Skip to main content

Writing Guide: What, why, where, when, who?

This guide covers: understanding the essay question; searching databases and organising research; the writing process: critical thinking and note-taking; referencing and citing in text, and using academic language.

Every reference serves a purpose!

You use information in your assignments.  You must always aknowledge when you are using information that came from someone other than yourself, and you should do it in a way that makes the original source easy to find.

Your in text references are flags to the person reading your assignment, saying:

  • This information actually comes from somewhere - I didn't just make it up, but actually did some research
  • Go to the reference list to see how good my sources are

They should always do something useful in your assignment.  Don't just include quotes and information so you can "pad out" your reference list.  Every piece of information serves a purpose and goes towards proving your answer to the question.

Reference List vs Bibliography

A reference list only has the works you actually used in your assignment.  You have to include everyone that you have mentioned in your text in your reference list, and you can't include anyone that you don't specifically refer to in the text.

A bilbiography includes any work you read that contributes to your understanding of the subject, and that you think would contribute to your readers' understanding of the subject.  It can include works that you didn't specifically refer to in the text.

Unless your lecturer has actually asked for a bibliography, you should always assume they want a reference list - and don't include anything you've read (not matter how interesting and useful it was for you) unless you have used it in your assignment.

What do I reference?

You must reference every idea or piece of information that you did not invent yourself.  It doesn't matter if you write it in your own words, if you did not invent that idea, then you must acknowledge the people responsible for it.

Why should I reference?

The obvious answer:

You get marked on your referencing!

Your lecturer does take your referencing into account when marking you - having good references can be the difference between a P and a C.

The scary (but true) answer:

You can fail if you don't reference!

No, seriously.  It's called plagiarism, and it's a punishable offence.  You can even be expelled for it. 

If you take someone else's information and do not acknowledge it, then you are stealing that information and trying to pass it off as your own.  That's plagiarism, and it's against the university rules.  You can fail the assignment, you can fail the subject and you may have to front the University Administration to explain why your enrollment shoudn't be suspended.

Find out more here: Student Academic Misconduct Requirements Policy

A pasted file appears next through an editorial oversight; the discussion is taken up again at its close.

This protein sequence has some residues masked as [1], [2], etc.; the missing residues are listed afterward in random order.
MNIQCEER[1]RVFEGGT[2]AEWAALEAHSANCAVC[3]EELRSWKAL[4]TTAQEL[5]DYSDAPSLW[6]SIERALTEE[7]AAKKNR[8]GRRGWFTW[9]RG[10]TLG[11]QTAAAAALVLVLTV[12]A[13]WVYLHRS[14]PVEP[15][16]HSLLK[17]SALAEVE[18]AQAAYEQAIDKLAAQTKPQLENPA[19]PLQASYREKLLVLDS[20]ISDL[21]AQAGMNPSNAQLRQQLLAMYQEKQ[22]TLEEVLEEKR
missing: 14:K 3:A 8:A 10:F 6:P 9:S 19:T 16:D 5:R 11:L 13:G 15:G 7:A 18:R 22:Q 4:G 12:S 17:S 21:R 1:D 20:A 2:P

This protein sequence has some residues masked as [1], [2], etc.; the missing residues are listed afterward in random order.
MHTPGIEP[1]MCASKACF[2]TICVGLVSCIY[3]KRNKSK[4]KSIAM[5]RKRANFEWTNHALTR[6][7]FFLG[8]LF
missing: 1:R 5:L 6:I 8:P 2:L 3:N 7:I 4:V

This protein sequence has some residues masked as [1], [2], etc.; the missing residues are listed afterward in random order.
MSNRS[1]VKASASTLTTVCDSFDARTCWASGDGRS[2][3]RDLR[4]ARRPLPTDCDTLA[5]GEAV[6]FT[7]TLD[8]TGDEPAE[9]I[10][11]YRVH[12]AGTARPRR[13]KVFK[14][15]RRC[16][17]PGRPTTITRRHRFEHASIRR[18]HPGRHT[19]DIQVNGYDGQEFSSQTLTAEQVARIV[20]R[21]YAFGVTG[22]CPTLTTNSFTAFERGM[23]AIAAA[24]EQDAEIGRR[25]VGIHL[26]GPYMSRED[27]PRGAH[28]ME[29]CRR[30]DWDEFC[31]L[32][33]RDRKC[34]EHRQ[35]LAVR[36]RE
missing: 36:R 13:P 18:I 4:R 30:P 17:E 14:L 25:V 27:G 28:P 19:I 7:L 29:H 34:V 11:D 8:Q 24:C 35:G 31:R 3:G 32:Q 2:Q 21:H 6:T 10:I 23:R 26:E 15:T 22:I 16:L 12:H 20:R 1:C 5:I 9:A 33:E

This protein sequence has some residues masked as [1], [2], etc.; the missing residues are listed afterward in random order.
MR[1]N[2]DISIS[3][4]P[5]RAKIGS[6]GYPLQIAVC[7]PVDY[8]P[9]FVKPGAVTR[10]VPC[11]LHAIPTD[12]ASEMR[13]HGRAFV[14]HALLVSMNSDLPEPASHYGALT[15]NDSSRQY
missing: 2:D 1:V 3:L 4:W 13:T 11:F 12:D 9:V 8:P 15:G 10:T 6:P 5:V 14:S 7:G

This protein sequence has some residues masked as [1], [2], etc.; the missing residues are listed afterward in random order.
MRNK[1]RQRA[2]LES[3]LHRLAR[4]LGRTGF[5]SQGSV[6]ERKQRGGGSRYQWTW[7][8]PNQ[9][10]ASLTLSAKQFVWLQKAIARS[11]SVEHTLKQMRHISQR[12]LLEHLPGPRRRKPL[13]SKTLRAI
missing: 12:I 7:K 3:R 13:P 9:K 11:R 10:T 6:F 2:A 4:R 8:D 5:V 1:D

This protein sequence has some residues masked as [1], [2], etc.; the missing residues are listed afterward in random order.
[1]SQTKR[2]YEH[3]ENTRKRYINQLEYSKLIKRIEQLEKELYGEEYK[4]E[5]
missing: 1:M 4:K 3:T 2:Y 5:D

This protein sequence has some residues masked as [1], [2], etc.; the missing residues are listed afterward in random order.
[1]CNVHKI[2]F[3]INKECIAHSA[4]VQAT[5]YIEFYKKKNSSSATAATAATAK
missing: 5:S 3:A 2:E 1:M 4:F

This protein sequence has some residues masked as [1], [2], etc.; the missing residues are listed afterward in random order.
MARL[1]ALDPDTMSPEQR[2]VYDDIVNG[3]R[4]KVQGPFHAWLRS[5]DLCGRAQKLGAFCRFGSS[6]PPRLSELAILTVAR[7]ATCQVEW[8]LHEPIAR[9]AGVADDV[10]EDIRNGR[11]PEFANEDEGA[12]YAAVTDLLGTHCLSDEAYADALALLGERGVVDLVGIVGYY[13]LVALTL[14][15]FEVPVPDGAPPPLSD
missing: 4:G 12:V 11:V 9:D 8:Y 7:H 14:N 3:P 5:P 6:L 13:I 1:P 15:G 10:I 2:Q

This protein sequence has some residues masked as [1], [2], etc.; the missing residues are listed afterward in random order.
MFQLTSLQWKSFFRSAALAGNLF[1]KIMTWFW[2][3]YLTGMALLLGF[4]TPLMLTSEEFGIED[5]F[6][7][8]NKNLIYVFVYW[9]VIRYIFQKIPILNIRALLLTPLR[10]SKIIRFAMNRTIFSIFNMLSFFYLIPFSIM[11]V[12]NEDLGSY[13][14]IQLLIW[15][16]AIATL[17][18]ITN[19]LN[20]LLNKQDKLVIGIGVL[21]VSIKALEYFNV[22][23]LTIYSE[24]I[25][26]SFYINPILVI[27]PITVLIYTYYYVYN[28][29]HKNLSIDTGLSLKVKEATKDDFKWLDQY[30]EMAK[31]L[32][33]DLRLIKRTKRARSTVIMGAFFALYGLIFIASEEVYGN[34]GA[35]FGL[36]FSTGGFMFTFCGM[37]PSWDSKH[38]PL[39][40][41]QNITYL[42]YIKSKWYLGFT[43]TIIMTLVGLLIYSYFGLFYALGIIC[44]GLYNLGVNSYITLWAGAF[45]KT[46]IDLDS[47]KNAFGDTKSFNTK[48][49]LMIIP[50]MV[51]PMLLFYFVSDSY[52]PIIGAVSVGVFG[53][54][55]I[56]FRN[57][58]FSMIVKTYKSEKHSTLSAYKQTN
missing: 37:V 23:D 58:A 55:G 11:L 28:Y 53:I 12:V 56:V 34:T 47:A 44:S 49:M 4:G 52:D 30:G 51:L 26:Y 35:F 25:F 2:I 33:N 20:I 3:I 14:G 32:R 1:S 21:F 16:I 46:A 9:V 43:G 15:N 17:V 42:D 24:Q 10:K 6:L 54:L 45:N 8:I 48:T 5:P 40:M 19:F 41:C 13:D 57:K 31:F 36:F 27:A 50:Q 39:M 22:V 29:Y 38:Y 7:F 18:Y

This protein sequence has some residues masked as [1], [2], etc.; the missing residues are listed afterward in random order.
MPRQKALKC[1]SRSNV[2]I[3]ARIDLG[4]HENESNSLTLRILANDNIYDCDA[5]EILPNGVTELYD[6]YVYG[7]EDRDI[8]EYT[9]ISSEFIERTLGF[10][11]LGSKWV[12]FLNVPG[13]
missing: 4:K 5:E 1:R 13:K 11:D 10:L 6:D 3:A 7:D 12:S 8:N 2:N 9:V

For the sake of the university rules, you must reference your information sources "appropriately"

For the sake of your marks you should reference "well".

Where do I reference?

There are two places you need to think about when referencing: 

  • Inside the text, at the point in your assignment where you used the information (In Text Referencing)
  • In your reference list, at the end of your assignment.coins

These two "types" or "places" are actually two sides of the same coin.  It's the same work that you are referencing in both places.  In your assignment, where you use the information, you will put a small citation (in Vancouver style, it's a number) telling the reader to look for the full details in your reference list.  The reader then finds that number in the reference list to see the details of that source.

Nothing should be in your reference list unless you have cited it in your text.  Nothing should be cited in your text without having the full details in your reference list.

When do I reference?

Whenever you are working on an assignment, you should be using information from a variety of other sources.  It doesn't matter if the assignment is a report, an essay or a poster presentation, you still need to find information to support your points and claims.

The only time your lecturer is solely interested in the things you already know without help is when you are sitting an exam.  If you've been given time to research, then you are expected to research.

Make sure you find a good range of information from a variety of sources (journals, books, web pages and drug databases, as appropriate), and always assume your lecturer is interested in seeing how good your research is.

Who do I reference?

You reference the people responsible for the source you read.  It doesn't matter where they got their information from (although you may be interested in following their references to find out more) - you just reference them.

For example, if you were reading a journal article written by Smith, and he spent a lot of time talking about the theories created by Brown, you would use Smith in your reference list.  Only use Brown if you actually found Brown's book and read it for yourself.

We acknowledge the Australian Aboriginal and Torres Strait Islander peoples as the first inhabitants of the nation and acknowledge Traditional Owners of the lands where our staff and students, live, learn and work.Acknowledgement of Country